With a long lineage of third-down backs thriving in New England, Montgomery's projected role as a quick outlet and mismatch against linebackers on passing downs is huge for quarterback Mac Jones.
After day two of mandatory minicamp, Montgomery explained his journey back from an injury-plagued 2022 season and his potential in the Patriots offense this season.
"I love playing ball. It's really good [to be back]. Nobody likes to get hurt, or I should say injured. I love playing, and I'm happy to be here," Montgomery said. "I'm comfortable being here, I'm comfortable playing football, and I love being a Patriot."
How does Montgomery prepare to play multiple spots in Bill O'Brien's offensive system as a running back and wide receiver?
"I wake up, pray to god, thank Jesus, eat breakfast, I go to meetings, I come to practice, I work my butt off, and then I recover," Montgomery told Patriots.com.
After spending last season on injured reserve, Montgomery used last year as a learning experience as he works on his overall mental health, "as long as I can stay stress-free and have fun, I know I'm going to feel the love," Montgomery later added.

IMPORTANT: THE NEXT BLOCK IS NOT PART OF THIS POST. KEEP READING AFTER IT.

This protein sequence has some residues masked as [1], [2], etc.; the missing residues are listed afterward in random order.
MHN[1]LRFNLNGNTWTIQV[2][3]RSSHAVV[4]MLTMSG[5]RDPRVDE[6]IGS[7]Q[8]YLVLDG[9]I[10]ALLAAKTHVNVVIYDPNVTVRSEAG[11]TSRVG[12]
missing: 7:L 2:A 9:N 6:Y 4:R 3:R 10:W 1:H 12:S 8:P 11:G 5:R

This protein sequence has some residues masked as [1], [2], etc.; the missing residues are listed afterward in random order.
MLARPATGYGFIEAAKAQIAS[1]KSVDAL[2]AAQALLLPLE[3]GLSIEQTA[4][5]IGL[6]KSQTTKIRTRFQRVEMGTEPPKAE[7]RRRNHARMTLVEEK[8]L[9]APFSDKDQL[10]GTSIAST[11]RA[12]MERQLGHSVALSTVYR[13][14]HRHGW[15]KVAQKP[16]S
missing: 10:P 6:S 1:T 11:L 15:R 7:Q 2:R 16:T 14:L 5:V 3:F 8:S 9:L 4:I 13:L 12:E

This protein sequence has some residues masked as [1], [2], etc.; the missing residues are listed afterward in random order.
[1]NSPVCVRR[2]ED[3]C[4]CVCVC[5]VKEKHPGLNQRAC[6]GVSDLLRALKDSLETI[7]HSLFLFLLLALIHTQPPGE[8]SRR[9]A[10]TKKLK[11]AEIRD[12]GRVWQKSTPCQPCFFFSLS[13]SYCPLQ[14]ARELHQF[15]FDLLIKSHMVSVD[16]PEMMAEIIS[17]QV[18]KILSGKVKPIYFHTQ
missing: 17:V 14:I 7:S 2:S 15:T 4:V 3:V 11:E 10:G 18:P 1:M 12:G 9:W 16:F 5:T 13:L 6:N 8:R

Based on the way-too-early takeaways from spring practices, Montgomery is the current favorite to help better manage Rhamondre Stevenson's workload in the passing game. Ideally, the Pats would also have another early-down back in the mix to replace Damien Harris.
Spring practices heavily emphasize the passing game because they are non-padded sessions, so we'll need to wait until training camp for a more definitive view of the running game. Still, second-year backs Pierre Strong and Kevin Harris are also getting opportunities.
In the team's first workout since releasing Robinson, Strong had one of his most active practices with roughly a half-dozen catches working out of the backfield. Strong's homerun speed adds another dimension, and that showed up on a quick-twitch angle route out of the backfield in 7-on-7s. Strong has also caught screen passes and worked swing and wheel routes to test the corner.
As for Harris, the 2022 sixth-rounder is in terrific shape, with a noticeable extra burst this offseason to go along with a bulldozing frame. Harris has the body type that New England usually covets in the early-down back role as a true power back between the tackles. The second-year back has also shown more promise as a pass-catcher this offseason.
With Harris fitting into their typical early-down style, Strong offering a change-of-pace, and Montgomery serving as a Swiss Army knife, the Patriots might roll with the current backs on the roster behind Stevenson rather than adding an external free agent.
The free agent running back market has slowed as big-name vets such as Ezekiel Elliott, Leonard Fournette, and now Dalvin Cook wait for the market to improve. But, outside of adding another depth body, the Pats must feel good about what they've seen from their current group.